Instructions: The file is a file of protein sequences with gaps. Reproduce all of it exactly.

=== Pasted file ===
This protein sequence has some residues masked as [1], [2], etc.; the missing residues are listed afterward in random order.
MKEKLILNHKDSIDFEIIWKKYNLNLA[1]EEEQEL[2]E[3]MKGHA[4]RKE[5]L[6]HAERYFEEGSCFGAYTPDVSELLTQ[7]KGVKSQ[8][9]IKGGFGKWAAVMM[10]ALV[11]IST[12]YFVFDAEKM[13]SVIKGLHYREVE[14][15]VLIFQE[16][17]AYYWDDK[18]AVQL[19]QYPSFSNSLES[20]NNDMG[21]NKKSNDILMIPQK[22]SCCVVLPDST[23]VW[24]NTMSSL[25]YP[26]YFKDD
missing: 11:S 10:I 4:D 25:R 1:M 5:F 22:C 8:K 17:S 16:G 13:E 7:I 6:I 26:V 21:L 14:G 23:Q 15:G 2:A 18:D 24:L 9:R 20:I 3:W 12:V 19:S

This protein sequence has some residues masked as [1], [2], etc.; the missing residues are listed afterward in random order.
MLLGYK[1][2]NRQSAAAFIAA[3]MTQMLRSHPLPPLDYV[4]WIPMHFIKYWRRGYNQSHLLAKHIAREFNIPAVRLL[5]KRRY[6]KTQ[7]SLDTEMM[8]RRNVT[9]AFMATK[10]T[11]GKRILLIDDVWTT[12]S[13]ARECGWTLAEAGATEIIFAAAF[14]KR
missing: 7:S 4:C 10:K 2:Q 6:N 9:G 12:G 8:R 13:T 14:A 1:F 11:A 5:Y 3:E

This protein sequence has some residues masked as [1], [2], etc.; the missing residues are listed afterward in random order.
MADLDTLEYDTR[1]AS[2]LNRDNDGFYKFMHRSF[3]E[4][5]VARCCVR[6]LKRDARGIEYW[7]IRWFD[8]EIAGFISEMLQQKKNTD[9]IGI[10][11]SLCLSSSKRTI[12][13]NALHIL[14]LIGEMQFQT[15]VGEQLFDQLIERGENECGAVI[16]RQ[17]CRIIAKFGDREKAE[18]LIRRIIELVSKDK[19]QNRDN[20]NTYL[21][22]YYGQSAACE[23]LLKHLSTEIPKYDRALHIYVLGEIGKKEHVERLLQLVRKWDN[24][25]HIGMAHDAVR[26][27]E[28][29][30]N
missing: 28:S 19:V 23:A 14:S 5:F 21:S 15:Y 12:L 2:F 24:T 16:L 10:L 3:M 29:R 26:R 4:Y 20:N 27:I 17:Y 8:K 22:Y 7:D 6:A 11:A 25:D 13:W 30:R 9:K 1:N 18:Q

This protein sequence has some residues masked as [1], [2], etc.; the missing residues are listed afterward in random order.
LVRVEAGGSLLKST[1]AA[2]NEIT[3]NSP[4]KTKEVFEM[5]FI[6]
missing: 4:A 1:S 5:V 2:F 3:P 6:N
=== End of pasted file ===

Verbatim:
This protein sequence has some residues masked as [1], [2], etc.; the missing residues are listed afterward in random order.
MKEKLILNHKDSIDFEIIWKKYNLNLA[1]EEEQEL[2]E[3]MKGHA[4]RKE[5]L[6]HAERYFEEGSCFGAYTPDVSELLTQ[7]KGVKSQ[8][9]IKGGFGKWAAVMM[10]ALV[11]IST[12]YFVFDAEKM[13]SVIKGLHYREVE[14][15]VLIFQE[16][17]AYYWDDK[18]AVQL[19]QYPSFSNSLES[20]NNDMG[21]NKKSNDILMIPQK[22]SCCVVLPDST[23]VW[24]NTMSSL[25]YP[26]YFKDD
missing: 11:S 10:I 4:D 25:R 1:M 5:F 22:C 8:K 17:S 16:G 13:E 7:I 6:I 26:V 21:L 14:G 23:Q 15:G 2:A 18:D 24:L 9:R 20:I 3:W 12:V 19:S

This protein sequence has some residues masked as [1], [2], etc.; the missing residues are listed afterward in random order.
MLLGYK[1][2]NRQSAAAFIAA[3]MTQMLRSHPLPPLDYV[4]WIPMHFIKYWRRGYNQSHLLAKHIAREFNIPAVRLL[5]KRRY[6]KTQ[7]SLDTEMM[8]RRNVT[9]AFMATK[10]T[11]GKRILLIDDVWTT[12]S[13]ARECGWTLAEAGATEIIFAAAF[14]KR
missing: 7:S 4:C 10:K 2:Q 6:N 9:G 12:G 8:R 13:T 14:A 1:F 11:A 5:Y 3:E

This protein sequence has some residues masked as [1], [2], etc.; the missing residues are listed afterward in random order.
MADLDTLEYDTR[1]AS[2]LNRDNDGFYKFMHRSF[3]E[4][5]VARCCVR[6]LKRDARGIEYW[7]IRWFD[8]EIAGFISEMLQQKKNTD[9]IGI[10][11]SLCLSSSKRTI[12][13]NALHIL[14]LIGEMQFQT[15]VGEQLFDQLIERGENECGAVI[16]RQ[17]CRIIAKFGDREKAE[18]LIRRIIELVSKDK[19]QNRDN[20]NTYL[21][22]YYGQSAACE[23]LLKHLSTEIPKYDRALHIYVLGEIGKKEHVERLLQLVRKWDN[24][25]HIGMAHDAVR[26][27]E[28][29][30]N
missing: 28:S 19:V 23:A 14:S 5:F 21:S 15:Y 12:L 2:F 24:T 16:L 10:L 3:M 29:R 26:R 4:Y 20:N 27:I 17:Y 8:K 22:Y 7:D 6:A 11:A 25:D 13:W 30:R 9:K 1:N 18:Q

This protein sequence has some residues masked as [1], [2], etc.; the missing residues are listed afterward in random order.
LVRVEAGGSLLKST[1]AA[2]NEIT[3]NSP[4]KTKEVFEM[5]FI[6]
missing: 4:A 1:S 5:V 2:F 3:P 6:N